1

I have the following SQL script:

CREATE temporary table if not EXISTS the_values (
 key SERIAL,
 value INTEGER NULL 
);

insert into the_values(value) values (null),(1),(null),(2),(3),(4),(5),(6),(10),(null),(null);

select * 
from the_values 
where value not in (1,2,3,4,5,6,10); 

And I noticed that the query:

select * 
from the_values 
where value not in (1,2,3,4,5,6,10); 

Does not return the rows having value NULL, and that caught my attention. Therefore, I want to know why that happens. I am interested more about the technical aspect of this phenomenon rather that the obvious solution:

select * 
from the_values 
where value not in (1,2,3,4,5,6,10) 
   or value IS NULL; 
3
1

If we simplify the insert and query to:

insert into T(x) values (null),(1);

select x from T where x not in (1);

For null the predicate will evaluate to:

select x from T where null not in (1) <=>
select x from T where not null in (1) <=>
select x from T where not null <=>
select x from T where null

so that row does not satisfy the predicate. If you try to compare something with null (think of it as unknown), the result will be null.

For 1 the predicate will evaluate to:

select x from T where 1 not in (1) <=>
select x from T where False

so that row does not satisfy the predicate either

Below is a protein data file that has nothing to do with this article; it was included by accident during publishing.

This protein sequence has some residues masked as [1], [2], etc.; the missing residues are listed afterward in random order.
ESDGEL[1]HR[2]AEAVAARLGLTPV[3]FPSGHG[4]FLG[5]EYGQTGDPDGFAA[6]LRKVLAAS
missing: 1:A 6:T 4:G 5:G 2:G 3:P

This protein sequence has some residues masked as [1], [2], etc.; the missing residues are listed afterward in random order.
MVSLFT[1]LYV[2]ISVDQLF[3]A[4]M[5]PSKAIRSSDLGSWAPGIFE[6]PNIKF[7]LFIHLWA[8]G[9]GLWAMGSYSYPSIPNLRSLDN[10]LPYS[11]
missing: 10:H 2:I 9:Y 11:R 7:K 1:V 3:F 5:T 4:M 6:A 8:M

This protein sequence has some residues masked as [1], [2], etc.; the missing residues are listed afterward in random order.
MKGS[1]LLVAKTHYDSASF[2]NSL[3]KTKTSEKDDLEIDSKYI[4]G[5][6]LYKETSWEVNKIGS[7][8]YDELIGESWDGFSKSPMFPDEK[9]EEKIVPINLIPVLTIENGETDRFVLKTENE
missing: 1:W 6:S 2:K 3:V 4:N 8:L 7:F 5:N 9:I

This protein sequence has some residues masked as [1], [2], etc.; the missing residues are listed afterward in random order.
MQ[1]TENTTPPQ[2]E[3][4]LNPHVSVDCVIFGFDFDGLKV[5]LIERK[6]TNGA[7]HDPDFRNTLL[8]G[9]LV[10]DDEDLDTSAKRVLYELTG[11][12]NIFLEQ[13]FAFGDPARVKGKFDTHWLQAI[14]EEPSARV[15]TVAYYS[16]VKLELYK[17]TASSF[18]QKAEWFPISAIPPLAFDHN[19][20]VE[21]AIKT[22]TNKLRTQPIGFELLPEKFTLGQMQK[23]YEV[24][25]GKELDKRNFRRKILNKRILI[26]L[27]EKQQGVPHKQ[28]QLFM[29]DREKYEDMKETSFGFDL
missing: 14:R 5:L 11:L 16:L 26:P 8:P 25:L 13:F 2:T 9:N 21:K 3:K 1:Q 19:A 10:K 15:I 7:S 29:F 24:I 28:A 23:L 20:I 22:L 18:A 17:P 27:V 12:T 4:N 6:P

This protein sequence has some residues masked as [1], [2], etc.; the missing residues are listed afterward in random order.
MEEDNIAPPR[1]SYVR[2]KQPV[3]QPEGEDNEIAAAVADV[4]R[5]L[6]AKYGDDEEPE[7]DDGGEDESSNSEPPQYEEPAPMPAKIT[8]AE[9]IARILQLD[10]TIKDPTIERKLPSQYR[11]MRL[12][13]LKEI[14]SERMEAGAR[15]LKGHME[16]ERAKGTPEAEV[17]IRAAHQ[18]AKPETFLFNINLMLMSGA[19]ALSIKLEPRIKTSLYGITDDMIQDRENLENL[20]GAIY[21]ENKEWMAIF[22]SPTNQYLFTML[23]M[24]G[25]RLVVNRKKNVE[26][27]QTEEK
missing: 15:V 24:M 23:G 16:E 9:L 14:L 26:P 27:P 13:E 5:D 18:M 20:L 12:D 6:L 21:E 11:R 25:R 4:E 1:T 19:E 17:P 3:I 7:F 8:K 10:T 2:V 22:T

I.e. you end up with an empty result

2

Generally, avoid NOT IN when NULL values can be involved on either side. The Postgres Wiki suggests as much. And avoid NOT IN (SELECT ...) in any case. The Wiki has the explanation. And also happens to have the perfect answer to your core question:

  1. NOT IN behaves in unexpected ways if there is a null present:
select * from foo where col not in (1,null); -- always returns 0 rows
select * from foo where col not in (select x from bar);   -- returns 0 rows if any value of bar.x is null

This happens because col IN (1,null) returns TRUE if col=1, and NULL otherwise (i.e. it can never return FALSE). Since NOT (TRUE) is FALSE, but NOT (NULL) is still NULL, there is no way that NOT (col IN (1,null)) (which is the same thing as col NOT IN (1,null)) can return TRUE under any circumstances.

Here is a maybe not so obvious solution:

SELECT * 
FROM   the_values 
WHERE  value IN (1,2,3,4,5,6,10) IS NOT TRUE;

Or:

..
WHERE  value = ANY('{1,2,3,4,5,6,10}') IS NOT TRUE;

It's shorter and typically faster than your "obvious" one.

For long lists, consider switching to a different (faster) technique:

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